CHF 25,450.00
Today, Franck Muller might best be known for this Curvex cases and Crazy Hours, but behind the undeniably stylish ‘Franck Muller’ brand is the watchmaker himself — one of the most talented of the 20th century.
In the 1990s, Muller was obsessed with complication, particularly complicated chronographs. Perhaps the most famous of them all are his double sided rattrapante chronograph, an incredibly complicated design which he have returned to glory in this exceptionally limited edition. This ingenious design makes use of the often-overlooked caseback, with a central chronograph hand and several scales such as pulsation and telemetre. In addition to being incredibly cool, it allows for a restrained dial design.
The best thing though is the movement, the FM 7000-CCRDF is new old stock from from Franck Muller’s own archives, a fitting tribute to this legendary and groundbreaking chronograph.

Movement: Self winding caliber MVT FM 7000-CCRDF; 54-hour power reserve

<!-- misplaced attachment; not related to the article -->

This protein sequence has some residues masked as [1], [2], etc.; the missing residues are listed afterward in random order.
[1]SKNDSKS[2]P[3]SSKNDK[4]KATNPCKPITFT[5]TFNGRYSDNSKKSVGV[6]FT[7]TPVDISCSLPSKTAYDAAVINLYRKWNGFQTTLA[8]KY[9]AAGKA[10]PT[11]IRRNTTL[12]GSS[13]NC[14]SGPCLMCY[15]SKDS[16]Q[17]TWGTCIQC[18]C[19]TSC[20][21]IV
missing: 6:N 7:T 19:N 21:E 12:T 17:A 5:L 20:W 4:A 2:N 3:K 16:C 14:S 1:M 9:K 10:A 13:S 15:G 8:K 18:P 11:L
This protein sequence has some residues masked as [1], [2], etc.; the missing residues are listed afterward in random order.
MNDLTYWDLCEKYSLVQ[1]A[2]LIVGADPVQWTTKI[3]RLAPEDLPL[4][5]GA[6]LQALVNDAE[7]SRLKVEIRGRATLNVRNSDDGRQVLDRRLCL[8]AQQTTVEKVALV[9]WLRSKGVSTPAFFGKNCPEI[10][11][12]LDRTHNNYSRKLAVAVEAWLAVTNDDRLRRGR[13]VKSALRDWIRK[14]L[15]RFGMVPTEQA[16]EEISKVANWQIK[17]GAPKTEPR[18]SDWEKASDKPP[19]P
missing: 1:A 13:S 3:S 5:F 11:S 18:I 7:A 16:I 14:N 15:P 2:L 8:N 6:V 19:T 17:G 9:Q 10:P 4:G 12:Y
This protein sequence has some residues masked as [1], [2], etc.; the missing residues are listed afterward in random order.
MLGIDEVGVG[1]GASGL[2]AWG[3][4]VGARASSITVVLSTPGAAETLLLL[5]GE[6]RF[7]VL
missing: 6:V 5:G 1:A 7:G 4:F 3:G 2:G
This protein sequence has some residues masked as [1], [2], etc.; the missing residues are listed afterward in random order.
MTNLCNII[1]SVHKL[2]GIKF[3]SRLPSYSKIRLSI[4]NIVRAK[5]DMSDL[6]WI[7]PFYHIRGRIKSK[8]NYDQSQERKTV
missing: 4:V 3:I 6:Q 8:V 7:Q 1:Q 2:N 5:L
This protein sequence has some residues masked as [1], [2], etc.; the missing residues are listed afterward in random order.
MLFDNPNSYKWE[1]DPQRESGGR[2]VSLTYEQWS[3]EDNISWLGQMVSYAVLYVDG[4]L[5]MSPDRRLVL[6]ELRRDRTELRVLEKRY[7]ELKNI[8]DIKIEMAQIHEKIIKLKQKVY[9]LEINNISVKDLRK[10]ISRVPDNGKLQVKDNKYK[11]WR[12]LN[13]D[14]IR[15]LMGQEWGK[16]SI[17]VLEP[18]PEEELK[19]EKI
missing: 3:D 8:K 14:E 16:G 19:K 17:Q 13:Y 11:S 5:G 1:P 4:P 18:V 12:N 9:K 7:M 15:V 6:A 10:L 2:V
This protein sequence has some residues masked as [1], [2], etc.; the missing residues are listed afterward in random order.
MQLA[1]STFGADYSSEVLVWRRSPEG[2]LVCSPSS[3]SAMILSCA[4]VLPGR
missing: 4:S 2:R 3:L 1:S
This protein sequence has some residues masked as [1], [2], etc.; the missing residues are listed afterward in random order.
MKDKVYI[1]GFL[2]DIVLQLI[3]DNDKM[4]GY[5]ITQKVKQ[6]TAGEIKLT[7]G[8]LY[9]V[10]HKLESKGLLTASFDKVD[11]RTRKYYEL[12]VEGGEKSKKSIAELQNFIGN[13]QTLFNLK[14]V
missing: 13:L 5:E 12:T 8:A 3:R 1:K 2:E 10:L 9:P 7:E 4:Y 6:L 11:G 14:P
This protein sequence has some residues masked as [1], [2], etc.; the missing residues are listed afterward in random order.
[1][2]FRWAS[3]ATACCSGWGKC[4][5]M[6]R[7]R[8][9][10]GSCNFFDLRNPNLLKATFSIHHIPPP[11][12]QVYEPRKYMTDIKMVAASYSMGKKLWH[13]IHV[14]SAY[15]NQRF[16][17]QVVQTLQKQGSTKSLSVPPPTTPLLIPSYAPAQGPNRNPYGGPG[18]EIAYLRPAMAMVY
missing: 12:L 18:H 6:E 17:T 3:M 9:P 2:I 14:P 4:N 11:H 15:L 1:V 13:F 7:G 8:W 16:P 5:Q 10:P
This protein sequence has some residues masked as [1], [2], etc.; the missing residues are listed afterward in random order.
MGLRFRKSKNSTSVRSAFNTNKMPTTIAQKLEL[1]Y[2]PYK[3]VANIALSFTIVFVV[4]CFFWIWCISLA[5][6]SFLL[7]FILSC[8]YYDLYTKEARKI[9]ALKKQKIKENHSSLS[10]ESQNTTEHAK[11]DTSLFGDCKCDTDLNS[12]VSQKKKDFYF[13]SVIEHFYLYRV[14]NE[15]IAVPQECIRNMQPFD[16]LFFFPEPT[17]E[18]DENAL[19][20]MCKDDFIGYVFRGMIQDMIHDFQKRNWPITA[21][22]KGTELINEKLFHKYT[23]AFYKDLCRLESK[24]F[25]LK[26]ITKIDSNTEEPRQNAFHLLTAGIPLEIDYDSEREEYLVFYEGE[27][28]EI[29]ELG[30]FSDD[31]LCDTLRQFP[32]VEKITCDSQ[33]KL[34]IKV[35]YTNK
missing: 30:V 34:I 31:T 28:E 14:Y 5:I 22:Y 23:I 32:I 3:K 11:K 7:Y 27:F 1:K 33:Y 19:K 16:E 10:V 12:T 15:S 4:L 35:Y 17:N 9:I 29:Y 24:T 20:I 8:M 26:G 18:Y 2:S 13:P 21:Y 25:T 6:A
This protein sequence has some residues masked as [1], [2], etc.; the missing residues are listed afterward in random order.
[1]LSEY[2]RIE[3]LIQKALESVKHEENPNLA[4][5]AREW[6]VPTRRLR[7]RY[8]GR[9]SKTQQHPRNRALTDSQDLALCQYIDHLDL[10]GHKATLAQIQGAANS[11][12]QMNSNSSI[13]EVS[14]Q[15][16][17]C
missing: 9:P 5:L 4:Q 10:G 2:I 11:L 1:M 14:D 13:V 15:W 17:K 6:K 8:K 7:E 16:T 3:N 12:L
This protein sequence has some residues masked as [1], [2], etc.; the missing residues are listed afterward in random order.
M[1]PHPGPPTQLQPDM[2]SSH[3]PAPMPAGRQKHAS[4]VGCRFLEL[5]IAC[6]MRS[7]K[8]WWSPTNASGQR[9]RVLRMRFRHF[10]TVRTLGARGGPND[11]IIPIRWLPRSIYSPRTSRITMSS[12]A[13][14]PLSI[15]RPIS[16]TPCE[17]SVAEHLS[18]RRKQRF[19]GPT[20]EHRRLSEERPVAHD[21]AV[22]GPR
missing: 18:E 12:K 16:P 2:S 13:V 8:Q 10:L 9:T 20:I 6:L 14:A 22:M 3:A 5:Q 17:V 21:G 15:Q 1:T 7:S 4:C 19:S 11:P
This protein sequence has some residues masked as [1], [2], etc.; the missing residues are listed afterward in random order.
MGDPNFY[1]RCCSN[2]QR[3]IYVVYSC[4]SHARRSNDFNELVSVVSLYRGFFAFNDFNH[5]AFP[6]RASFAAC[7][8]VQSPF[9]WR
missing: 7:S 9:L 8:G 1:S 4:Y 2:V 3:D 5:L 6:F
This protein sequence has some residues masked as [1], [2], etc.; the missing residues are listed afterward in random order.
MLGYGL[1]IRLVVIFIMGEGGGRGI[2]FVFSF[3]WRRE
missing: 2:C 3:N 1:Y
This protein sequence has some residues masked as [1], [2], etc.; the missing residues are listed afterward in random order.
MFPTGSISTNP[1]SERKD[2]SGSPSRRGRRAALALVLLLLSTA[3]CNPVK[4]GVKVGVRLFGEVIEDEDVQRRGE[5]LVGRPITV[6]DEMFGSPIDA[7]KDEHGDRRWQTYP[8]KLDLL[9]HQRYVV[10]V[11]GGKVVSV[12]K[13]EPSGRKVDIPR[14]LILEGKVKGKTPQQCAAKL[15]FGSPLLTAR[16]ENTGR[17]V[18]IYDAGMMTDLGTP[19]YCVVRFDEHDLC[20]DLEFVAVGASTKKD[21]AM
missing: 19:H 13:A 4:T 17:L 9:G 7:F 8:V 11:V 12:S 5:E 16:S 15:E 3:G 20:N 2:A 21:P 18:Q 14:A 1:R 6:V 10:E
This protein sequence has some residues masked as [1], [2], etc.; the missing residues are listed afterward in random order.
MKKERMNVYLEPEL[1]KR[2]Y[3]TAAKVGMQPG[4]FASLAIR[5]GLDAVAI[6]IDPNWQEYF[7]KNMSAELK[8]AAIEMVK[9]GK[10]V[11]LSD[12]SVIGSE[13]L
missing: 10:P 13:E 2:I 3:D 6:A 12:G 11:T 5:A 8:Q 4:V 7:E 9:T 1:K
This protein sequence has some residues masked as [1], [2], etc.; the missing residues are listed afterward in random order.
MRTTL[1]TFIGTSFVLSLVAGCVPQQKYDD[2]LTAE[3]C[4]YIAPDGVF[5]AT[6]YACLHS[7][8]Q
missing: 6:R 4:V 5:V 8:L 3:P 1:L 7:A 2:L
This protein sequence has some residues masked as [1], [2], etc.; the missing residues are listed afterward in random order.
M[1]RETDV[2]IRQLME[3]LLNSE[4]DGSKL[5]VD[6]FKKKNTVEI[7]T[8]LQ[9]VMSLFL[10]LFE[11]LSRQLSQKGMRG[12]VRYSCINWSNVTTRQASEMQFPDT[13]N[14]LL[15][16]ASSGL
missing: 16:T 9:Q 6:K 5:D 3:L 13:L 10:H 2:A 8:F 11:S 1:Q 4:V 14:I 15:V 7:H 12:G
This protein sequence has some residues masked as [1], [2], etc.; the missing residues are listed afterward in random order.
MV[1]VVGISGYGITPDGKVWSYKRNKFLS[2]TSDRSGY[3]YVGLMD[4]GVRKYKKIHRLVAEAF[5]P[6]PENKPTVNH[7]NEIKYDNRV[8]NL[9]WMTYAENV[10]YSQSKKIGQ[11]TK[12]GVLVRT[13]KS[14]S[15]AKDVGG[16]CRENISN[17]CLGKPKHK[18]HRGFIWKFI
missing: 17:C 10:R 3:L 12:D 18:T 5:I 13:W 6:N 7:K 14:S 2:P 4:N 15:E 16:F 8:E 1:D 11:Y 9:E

Functions: Off-centered hours and minutes, small seconds and rattrapante chronograph with pulsometer, tachymeter and telemeter
39mm by 13.45mm; stainless steel; water resistant to 30m
Dial: Sunburst black guilloché
Strap: Handsewn black alligator leather strap with stainless steel pin buckle; additional black leather strap
Availability: Limited and numbered edition of 30 pieces

Business at the Front

Not only does the front dial feature off-centered hours and minutes, there’s also a gorgeous field of sunburst black guilloché to gaze on.

Party at the Back

While you can’t get a glimpse at the new old stock caliber from the back, you get something better — another chronograph. This one has pulsometer, telemeter and a spiral tachymeter.

Contemporary Case Size

The original Lemania-based chronographs were 36 or 37mm in size. For this special 30th anniversary celebration, we’ve made a minor increase in size to 39mm.

Sporty Pushers

It isn’t just the case dimensions that are perfect, it’s the details. The crown and fluted pushers are in the style of François Borgel, while the scroll-like lugs feature the distinctive screws.